Welcome to budget-travels-tips.com
create account login
by Matt Johnston
Read More Reflections ArticlesHalf Dome--Inspiration beyond Chinese by Rachel Bradsell
The Appalachian Trail: A Spiritual Path by Bruce Andrew Peters
Walking with Fall by Scott Kimball
Appalachian Lullaby by Joe Plymel
A Personal Challenge by Christina Hall
Out of the City and Into the Mountains (A Jersey Girl's Tale of Backpacking) by Lisa Meagher
Ditch the rent, buy a tent by Ben Taylor
Grizzlies, Scorpions, and Snakes...oh my! by Becky Lomax
Redeeming the Crowds on Whitney by John Welch
Beautiful Cage: Buckskin Gulch to Paria Canyon by Jill Homer
Why We Go by Rob Coleman
Going it alone. by Bob Edwards
Some Night by Clyde San Juan
Fiery Gizzard by TownDawg
In the Beginning by Michael Palm
There Will Always Be Camping by Michael Souther
Timelessness of Backpacking by Matt Johnston
The Birth of a Backpacker by Paul Dockery
My Choice is Simple by Zaring Robertson
The Moose by Logan Wilcoxson
The Sport of Backpacking by Matt Johnston
A Lifetime to Explore by Matt Johnston
Remembering the Rain by Matt Johnston
Why do we backpack? by Tim Lozer
Hiking: Better Than Disneyland by Mark Mozer
Tic-toc, the motto of our society. In a world where running races are won by hundredths of a second, it is still nice to measure backpacking trips in terms of days. You never hear backpackers say that they are planning a 4320 second trip. Backpacking has a timeless quality, not meaning that it applies to all eras of history, but when you hike, you lose track of time. And isn't it nice to lose time for a little while?
One of the main reasons I go into the wilderness is for escape: escape from busy highways, escape from crowded shops, and escape from time. I enjoy knowing that the only thing I have to accomplish in the wilderness is to let my mind run free.
To help this freedom of time, I usually take my watch off while I hike. At first this may seem like a sin to some people since you need a watch to keep a schedule, but it really frees your spirit. It may take a little while to get use to not knowing what the current time is, but once you do, you reach a whole other level of freedom. You cook when you are hungry. You rest until your body is ready. You stop looking at great views when you have memorized what it looks like.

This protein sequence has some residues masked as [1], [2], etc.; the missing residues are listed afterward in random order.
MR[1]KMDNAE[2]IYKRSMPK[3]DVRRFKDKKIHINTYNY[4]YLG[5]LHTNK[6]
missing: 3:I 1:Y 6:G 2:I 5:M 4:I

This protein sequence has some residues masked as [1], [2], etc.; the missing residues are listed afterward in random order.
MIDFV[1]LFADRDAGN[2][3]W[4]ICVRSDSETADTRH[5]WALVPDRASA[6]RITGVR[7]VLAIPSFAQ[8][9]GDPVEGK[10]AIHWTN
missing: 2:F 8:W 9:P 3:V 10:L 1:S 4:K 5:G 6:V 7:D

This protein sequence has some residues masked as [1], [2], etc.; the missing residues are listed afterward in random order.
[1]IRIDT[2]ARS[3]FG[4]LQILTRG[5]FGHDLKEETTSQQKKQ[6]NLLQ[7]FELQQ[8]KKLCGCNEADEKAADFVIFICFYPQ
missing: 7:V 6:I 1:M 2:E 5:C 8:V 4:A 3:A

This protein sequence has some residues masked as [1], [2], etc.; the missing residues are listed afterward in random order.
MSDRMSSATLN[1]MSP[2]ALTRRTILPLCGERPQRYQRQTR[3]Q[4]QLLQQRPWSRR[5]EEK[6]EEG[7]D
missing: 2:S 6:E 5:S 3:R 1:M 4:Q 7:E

All these activities are normally set by schedules. If you do not know what time it is, you finish these activities when they are completed, not when time is up. The presence of a schedule often gets into your brain telling you to hurry up or you will be behind schedule. Dinner is always at 6 pm sharp. Wakeup time is 7 am and bedtime is 10 pm. All your rest breaks become five minutes because otherwise you would be wasting time.
Wasting time, now that is interesting. If you are doing something you enjoy, how can you be wasting time? Is there a limited quantity of time in our universe? I am sure that last thought would cause a great debate for physicists around the world. But you can analyze the thought a little bit without having to be an Einstein. Humans developed the notion of time. Our universe goes forward, but humans decided to break up this progression into tiny segments called time. Someone a long time ago decided that days, hours, minutes, and seconds are good ways to categorize these segments. But it is our current society that decided to put the emphasis on minutes and seconds.
Not until recent history has a society been so concerned with small portions of time. Many people have daily planners that list every fifteen minutes, or maybe even every five minutes. I am not a historian, but I am pretty sure a farmer in the 1800's did not plan out his day in fifteen minute increments. Imagine trying to plan a hike that way. Normal hiking speed is around 2-3 miles per hour. That's right, the smallest unit normally used in hiking is hours. (There are a few gear heads out there that love to time how many seconds it takes to boil a pot of water, but they are few and far between.)
With an hour as the minimal time unit, backpackers are often not rushed. You can spend an hour staring at a fiery sunset or an extra hour in a warm sleeping bag on a cold morning. Hours let the mind soothe and not worry about every second. The seconds and minutes blur into hours, which are easier to remember and enjoy.
If backpacking is used as an escape from time, leave it at the trailhead. The sun will still rise in the morning and set in the evening. Forget a schedule and enjoy the freedom. Believe me, once you return to society you will be reminded of just what time can do to your daily routine.
About the AuthorMatt Johnston (email@example.com) is the creator of budget-travels-tips.com website.
Ready to Buy Gear?
Great Outdoor Sites